Thursday, March 24, 2005

Holy Thursday 

The Washing of Feet

This image of Christ washing the feet of his disciples is by Leszek Forczek from a series. You can see more in this series by clicking on the picture.

I have managed, somehow, to avoid going to church on Holy Thursday and tonight was my first attendance at a foot washing, in any faith. Our RCIA instructors didn't make attendence mandatory at Chrism Mass and Holy Thursday and Good Friday, but they strongly recommended we go so we can learn more about the Easter Triduum.

The Mass was long, nearly two hours long. Our priest came in with many alter boys and incense was swung all around the oils the Bishop blessed at the Chrism Mass. The oils were near the alter on three different pedistals. Our readings were from Exodus 12 concerning the Passover, from 1st Corinthians 11 concerning the Last Supper, and from John 13 concerning Jesus washing the Apostles feet. Our priest processed down every aisle, back and forth, with the Gospels held high and incense waving before him before approaching the alter to read from John.

Father's homily was about how we don't replay the last supper at every Mass, we join in the original event. Receiving communion makes us different -- we become what we eat. Father said our world is a broken place, our church is a broken church, but we come together when we share in the body and blood of Christ. He mentioned Terri Schiavo and that she, too, joins with us through her past communions. Father mentioned how the law in Florida won't allow an animal to be starved or tortured by removing its water -- but look at our world, at our country allowing, actually demanding, that this woman suffer and die. (I saw many shaking their heads in agreement and disbelief at the cruelty being visited on Mrs. Schiavo.) We are better than this, Father said, we are different from this. We should focus on being Christlike, not just better than others. We are all invited to join Christ and we can either accept Him or reject Him. If we accept we need to go to regular confession, pray regularly, go to Mass regularly and become better people.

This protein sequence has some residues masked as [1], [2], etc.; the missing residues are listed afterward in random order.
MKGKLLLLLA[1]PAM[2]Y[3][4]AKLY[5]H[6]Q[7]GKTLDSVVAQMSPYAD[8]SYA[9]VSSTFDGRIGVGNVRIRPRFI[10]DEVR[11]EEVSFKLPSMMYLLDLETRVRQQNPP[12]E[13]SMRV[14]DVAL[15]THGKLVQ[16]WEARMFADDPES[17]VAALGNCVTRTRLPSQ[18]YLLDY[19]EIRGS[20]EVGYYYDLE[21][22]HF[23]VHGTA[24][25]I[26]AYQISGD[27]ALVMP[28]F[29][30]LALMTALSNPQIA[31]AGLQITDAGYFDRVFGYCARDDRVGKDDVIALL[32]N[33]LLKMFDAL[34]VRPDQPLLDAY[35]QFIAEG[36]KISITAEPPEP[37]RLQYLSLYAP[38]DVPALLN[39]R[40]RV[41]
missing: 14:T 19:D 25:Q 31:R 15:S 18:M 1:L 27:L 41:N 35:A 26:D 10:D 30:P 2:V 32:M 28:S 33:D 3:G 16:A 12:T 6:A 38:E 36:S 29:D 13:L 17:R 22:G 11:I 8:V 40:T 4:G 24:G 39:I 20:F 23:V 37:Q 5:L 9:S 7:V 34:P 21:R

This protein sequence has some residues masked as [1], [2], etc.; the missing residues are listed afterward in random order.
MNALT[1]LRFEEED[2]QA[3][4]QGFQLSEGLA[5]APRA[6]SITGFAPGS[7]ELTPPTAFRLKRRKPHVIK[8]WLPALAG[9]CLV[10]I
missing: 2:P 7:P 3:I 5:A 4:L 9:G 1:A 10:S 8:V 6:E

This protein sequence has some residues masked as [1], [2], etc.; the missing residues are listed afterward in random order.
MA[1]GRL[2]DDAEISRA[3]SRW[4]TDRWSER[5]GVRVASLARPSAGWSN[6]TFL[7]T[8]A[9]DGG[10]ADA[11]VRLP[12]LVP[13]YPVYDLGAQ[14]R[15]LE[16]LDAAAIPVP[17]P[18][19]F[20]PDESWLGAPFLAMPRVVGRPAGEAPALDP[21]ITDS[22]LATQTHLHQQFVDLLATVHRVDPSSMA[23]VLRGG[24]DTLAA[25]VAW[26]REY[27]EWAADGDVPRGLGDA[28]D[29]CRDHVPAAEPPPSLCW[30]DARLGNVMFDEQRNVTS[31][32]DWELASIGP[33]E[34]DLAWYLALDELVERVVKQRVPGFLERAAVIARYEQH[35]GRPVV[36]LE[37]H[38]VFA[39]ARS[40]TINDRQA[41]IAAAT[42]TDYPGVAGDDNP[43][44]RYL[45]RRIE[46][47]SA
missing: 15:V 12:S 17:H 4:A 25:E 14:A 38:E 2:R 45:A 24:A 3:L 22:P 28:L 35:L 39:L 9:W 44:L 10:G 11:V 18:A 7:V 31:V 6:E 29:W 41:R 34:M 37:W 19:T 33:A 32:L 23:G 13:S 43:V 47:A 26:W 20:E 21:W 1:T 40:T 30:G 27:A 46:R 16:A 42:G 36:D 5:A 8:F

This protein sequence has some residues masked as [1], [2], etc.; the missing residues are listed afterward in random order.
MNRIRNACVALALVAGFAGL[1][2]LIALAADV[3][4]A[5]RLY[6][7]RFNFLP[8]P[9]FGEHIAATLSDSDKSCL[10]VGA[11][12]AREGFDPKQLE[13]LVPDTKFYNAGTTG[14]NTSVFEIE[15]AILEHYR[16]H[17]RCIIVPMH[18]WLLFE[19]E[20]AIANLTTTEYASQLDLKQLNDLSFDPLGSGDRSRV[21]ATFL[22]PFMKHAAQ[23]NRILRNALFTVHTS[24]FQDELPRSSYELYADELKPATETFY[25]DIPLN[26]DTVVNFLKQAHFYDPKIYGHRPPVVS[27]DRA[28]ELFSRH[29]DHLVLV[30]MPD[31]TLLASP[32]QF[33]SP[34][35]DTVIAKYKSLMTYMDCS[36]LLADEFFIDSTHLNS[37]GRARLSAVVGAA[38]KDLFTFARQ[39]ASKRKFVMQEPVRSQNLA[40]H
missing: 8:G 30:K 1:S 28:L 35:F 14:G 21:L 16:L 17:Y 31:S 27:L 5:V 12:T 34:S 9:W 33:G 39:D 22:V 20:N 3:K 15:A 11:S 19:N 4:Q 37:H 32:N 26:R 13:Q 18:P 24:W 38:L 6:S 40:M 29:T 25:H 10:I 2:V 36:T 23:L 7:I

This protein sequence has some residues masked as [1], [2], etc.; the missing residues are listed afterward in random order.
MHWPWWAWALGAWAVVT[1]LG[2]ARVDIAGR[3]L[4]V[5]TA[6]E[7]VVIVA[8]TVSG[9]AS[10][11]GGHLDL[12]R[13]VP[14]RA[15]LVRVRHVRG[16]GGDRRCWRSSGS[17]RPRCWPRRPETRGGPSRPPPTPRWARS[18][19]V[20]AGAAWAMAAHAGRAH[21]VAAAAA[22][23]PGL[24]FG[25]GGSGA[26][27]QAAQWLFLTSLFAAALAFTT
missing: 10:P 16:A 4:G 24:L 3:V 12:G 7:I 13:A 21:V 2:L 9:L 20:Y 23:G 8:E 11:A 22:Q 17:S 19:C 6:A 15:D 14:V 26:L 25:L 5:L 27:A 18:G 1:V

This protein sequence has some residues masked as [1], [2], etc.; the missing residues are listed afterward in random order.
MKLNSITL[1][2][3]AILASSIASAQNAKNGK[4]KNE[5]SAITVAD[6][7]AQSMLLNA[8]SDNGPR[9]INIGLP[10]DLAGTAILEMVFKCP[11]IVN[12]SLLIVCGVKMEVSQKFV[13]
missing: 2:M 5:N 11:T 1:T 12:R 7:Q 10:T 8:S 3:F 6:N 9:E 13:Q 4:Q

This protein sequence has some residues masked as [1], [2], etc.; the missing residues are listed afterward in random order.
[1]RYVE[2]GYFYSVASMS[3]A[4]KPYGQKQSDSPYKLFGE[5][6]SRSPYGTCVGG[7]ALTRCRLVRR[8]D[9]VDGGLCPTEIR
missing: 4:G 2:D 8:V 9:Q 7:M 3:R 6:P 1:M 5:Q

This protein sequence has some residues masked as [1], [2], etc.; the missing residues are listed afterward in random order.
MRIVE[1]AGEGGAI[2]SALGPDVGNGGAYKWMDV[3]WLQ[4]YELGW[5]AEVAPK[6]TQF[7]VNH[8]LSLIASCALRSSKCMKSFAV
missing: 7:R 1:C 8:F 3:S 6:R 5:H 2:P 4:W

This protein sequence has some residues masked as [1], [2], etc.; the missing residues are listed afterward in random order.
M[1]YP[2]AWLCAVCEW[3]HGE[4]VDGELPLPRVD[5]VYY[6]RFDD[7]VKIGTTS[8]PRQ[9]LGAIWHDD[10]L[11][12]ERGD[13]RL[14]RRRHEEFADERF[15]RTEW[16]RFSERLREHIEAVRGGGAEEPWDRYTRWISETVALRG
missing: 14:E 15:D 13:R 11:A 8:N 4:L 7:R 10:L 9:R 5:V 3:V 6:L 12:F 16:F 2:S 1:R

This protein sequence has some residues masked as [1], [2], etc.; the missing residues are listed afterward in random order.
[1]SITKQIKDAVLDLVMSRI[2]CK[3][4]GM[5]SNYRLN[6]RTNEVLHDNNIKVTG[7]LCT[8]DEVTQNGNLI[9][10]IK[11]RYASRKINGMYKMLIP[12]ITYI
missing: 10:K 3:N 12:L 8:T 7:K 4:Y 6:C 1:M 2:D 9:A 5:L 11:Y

After the homily, twelve people, previously chosen, retrieved chairs and sat up front, facing the congregation. Our priest removed his vestments and rolled up his sleeves and washed each of their feet. Father never left his knees, but crawled along the floor, dragging a bowl, between the people. This, the crawling, was very effective for me and I could imagine the scene with Christ in place of our priest. Those chosen, young and old, men and women, were sober and dignified. All of them and our priest let the actions speak for themselves; none of it was belabored and it was really more powerful than I had imagined it would be.

After the foot washing, we held a normal mass. Normal, anyway, until the end when Father gathered up all of the host and put it away in containers instead of in the Tabernacle. When he had gathered all the host, an alter boy wrapped a gold stole with a red cross on the back around the priest. Our priest then wrapped the ends of the stole around the containers of the Host as if to honor and protect the Body of Christ. Then the alter boys with incense and candles led Father through every aisle among the congregation before placing the containers in a side room. After Mass we were instructed to be completely silent in the Church until the Easter Vigil, so we filed out without a word being spoken.

Earlier today I mentioned that the Agony in the Garden better defined the day for me, considering the events in Florida . . . but one has to wonder how the call to servitude, if allowed to be heard, would alter those events.

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